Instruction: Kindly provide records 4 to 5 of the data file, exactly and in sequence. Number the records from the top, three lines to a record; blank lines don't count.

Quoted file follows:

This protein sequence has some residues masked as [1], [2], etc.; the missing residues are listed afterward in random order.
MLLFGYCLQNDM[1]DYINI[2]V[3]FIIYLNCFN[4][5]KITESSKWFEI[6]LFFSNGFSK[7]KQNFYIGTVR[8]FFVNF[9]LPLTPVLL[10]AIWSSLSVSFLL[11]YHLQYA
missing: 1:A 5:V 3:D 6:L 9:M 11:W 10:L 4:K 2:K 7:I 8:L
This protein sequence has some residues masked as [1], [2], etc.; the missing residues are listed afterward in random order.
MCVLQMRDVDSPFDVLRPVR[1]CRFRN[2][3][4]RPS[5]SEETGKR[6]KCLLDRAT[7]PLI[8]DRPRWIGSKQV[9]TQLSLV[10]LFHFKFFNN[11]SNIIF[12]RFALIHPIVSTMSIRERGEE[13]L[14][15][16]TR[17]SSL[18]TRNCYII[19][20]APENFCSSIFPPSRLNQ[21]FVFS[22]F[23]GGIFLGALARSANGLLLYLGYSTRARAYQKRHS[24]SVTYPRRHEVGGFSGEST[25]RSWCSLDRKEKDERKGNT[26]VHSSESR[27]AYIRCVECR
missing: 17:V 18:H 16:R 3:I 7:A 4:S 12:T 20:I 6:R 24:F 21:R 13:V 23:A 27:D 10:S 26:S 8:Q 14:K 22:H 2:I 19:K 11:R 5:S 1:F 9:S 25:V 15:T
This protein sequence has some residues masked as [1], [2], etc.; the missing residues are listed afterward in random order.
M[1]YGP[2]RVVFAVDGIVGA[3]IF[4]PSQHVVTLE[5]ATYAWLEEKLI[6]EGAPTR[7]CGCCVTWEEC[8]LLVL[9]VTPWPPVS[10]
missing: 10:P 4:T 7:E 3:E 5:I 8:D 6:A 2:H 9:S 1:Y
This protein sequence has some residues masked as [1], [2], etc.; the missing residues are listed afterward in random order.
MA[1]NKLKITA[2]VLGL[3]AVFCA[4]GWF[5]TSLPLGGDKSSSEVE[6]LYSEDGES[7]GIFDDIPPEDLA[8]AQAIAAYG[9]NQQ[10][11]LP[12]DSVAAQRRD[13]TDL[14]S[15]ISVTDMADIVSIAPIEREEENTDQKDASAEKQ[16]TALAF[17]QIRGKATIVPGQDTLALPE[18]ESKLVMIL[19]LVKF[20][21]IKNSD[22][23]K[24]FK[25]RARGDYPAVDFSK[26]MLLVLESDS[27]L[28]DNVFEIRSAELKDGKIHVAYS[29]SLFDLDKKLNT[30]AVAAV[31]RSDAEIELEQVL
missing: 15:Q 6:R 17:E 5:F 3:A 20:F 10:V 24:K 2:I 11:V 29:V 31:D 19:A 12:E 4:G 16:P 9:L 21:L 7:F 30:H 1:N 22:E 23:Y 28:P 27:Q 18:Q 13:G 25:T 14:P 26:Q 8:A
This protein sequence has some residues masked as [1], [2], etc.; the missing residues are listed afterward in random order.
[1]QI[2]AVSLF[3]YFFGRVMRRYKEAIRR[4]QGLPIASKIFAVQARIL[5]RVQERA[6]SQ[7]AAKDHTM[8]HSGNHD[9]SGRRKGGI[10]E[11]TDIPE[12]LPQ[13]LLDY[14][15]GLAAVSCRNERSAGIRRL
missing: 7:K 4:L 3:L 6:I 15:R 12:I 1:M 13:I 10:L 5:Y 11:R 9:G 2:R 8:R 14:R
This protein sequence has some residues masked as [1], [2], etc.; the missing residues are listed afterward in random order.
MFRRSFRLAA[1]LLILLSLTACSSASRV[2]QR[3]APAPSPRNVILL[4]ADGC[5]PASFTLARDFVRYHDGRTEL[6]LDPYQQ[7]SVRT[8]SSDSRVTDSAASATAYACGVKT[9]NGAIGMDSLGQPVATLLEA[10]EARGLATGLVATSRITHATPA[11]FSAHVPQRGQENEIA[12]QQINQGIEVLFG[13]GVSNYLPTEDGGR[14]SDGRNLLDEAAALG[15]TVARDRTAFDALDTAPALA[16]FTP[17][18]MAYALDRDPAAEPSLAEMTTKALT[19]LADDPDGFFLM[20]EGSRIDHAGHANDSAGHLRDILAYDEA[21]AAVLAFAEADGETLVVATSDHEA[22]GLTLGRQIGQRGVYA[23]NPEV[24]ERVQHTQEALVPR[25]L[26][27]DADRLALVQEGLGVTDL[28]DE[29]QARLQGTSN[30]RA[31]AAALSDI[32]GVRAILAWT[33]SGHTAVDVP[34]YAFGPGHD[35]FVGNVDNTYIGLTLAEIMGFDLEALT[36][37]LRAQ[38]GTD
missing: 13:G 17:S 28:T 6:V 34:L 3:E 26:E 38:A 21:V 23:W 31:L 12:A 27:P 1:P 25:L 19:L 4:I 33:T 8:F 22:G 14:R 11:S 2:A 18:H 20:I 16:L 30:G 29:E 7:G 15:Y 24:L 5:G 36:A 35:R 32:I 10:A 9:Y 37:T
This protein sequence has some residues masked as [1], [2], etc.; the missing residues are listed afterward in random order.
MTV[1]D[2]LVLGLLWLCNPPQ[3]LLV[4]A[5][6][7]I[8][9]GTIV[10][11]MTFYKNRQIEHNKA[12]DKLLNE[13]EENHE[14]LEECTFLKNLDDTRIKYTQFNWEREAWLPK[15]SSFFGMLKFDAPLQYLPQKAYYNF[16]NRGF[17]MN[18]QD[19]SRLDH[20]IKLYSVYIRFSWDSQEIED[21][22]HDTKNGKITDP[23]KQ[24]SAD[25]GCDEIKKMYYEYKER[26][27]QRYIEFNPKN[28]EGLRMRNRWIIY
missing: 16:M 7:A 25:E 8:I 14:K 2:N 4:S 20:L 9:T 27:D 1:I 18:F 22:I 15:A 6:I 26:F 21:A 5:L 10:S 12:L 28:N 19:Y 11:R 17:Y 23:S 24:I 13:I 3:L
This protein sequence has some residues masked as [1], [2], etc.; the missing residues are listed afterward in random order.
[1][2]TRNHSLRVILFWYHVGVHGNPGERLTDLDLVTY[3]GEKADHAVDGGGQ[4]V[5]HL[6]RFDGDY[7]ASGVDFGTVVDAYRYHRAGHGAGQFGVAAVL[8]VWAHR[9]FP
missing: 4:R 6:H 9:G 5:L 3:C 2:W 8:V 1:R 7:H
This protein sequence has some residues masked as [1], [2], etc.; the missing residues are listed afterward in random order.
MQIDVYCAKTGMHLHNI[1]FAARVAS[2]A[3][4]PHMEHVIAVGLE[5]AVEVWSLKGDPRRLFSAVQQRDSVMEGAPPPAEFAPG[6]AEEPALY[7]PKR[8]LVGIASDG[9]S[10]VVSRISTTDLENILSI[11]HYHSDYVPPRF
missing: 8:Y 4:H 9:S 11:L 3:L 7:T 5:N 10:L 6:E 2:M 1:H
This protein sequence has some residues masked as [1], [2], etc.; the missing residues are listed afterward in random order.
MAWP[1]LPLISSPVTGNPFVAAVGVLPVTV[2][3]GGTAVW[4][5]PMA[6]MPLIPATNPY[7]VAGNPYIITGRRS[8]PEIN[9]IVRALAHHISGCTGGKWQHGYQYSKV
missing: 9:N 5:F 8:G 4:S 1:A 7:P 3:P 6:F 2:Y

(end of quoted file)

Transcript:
This protein sequence has some residues masked as [1], [2], etc.; the missing residues are listed afterward in random order.
MA[1]NKLKITA[2]VLGL[3]AVFCA[4]GWF[5]TSLPLGGDKSSSEVE[6]LYSEDGES[7]GIFDDIPPEDLA[8]AQAIAAYG[9]NQQ[10][11]LP[12]DSVAAQRRD[13]TDL[14]S[15]ISVTDMADIVSIAPIEREEENTDQKDASAEKQ[16]TALAF[17]QIRGKATIVPGQDTLALPE[18]ESKLVMIL[19]LVKF[20][21]IKNSD[22][23]K[24]FK[25]RARGDYPAVDFSK[26]MLLVLESDS[27]L[28]DNVFEIRSAELKDGKIHVAYS[29]SLFDLDKKLNT[30]AVAAV[31]RSDAEIELEQVL
missing: 15:Q 6:R 17:E 5:F 3:A 20:F 10:V 24:K 2:I 11:V 29:V 31:D 19:A 12:E 4:G 16:P 9:L 21:L 7:F 30:H 1:N 22:E 23:Y 28:P 27:Q 18:Q 13:G 25:T 14:P 26:Q 8:A
This protein sequence has some residues masked as [1], [2], etc.; the missing residues are listed afterward in random order.
[1]QI[2]AVSLF[3]YFFGRVMRRYKEAIRR[4]QGLPIASKIFAVQARIL[5]RVQERA[6]SQ[7]AAKDHTM[8]HSGNHD[9]SGRRKGGI[10]E[11]TDIPE[12]LPQ[13]LLDY[14][15]GLAAVSCRNERSAGIRRL
missing: 7:K 4:L 3:L 6:I 15:R 12:I 1:M 13:I 10:L 5:Y 11:R 9:G 2:R 8:R 14:R